Is it true that injecting palmar finger skin hurts more than dorsal skin? New level 1 evidence.

Abstract

BACKGROUND Since the first texts on local anesthesia were written in the early 1900s, it has been widely quoted and believed that dorsal finger skin is less sensitive to needlestick pain than volar finger skin. The result is that the most commonly used finger block for local anesthesia is the dorsal two injection technique. METHODS In this study, the… (More)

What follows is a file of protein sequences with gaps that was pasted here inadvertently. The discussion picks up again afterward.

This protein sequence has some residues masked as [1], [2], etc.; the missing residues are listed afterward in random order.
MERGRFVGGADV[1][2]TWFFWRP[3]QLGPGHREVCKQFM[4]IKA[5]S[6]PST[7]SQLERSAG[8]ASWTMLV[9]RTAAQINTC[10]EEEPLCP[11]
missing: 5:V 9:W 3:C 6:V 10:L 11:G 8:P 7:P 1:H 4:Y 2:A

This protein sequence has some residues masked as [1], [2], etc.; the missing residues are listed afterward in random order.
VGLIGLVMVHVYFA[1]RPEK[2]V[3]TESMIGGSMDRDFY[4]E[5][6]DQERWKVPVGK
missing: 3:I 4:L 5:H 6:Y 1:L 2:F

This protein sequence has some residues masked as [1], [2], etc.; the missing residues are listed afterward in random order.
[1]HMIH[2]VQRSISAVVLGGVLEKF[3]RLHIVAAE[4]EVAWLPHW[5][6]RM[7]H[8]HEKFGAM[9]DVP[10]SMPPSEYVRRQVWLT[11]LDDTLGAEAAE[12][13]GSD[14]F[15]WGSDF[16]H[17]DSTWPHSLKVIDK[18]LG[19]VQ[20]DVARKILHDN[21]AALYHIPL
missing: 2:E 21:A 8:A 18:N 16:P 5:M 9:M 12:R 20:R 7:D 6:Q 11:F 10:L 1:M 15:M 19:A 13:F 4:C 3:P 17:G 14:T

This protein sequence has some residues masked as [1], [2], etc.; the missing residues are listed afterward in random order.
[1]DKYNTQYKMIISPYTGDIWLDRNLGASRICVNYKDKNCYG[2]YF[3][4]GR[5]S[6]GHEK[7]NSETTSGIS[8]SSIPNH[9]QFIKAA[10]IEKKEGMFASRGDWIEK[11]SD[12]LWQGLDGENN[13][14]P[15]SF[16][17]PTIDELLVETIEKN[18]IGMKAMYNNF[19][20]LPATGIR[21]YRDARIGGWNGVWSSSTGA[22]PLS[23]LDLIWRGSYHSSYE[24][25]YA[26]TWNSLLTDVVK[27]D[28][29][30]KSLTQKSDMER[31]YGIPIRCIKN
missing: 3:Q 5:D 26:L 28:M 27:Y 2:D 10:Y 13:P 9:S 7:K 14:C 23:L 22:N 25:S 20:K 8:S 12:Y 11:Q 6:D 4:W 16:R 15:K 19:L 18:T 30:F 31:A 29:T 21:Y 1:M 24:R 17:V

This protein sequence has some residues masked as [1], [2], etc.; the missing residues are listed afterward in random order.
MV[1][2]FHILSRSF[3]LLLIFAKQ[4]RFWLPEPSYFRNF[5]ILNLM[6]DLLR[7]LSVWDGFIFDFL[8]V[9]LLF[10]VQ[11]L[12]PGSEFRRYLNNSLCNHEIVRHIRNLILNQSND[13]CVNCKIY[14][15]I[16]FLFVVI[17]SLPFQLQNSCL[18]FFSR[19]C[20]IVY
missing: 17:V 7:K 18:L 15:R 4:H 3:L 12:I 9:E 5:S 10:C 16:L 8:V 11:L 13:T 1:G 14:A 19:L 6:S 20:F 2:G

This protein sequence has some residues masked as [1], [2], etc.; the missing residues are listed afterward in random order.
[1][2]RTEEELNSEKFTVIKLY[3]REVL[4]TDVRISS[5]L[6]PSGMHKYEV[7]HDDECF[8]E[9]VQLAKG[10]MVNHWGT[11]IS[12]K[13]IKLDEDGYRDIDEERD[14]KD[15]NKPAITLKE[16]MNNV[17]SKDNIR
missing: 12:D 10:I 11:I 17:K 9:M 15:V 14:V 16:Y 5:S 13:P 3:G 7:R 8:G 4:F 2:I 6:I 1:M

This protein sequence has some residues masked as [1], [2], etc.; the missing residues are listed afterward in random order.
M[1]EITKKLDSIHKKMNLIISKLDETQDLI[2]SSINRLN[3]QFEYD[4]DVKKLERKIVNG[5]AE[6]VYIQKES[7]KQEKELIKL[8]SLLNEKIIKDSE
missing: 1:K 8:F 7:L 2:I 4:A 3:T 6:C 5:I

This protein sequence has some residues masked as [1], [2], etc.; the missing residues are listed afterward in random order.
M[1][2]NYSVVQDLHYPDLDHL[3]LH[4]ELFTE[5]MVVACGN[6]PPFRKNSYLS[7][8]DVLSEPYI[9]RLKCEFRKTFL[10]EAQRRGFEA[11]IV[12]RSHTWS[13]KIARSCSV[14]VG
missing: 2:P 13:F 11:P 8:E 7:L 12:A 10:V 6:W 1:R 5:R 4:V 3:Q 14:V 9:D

DOI: 10.1007/s11552-010-9288-2

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Cite this paper

@article{Wheelock2011IsIT, title={Is it true that injecting palmar finger skin hurts more than dorsal skin? New level 1 evidence.}, author={Margaret E Wheelock and Martin R Leblanc and Bryan T Chung and Jason G Williams and Donald H. Lalonde}, journal={Hand}, year={2011}, volume={6 1}, pages={47-9} }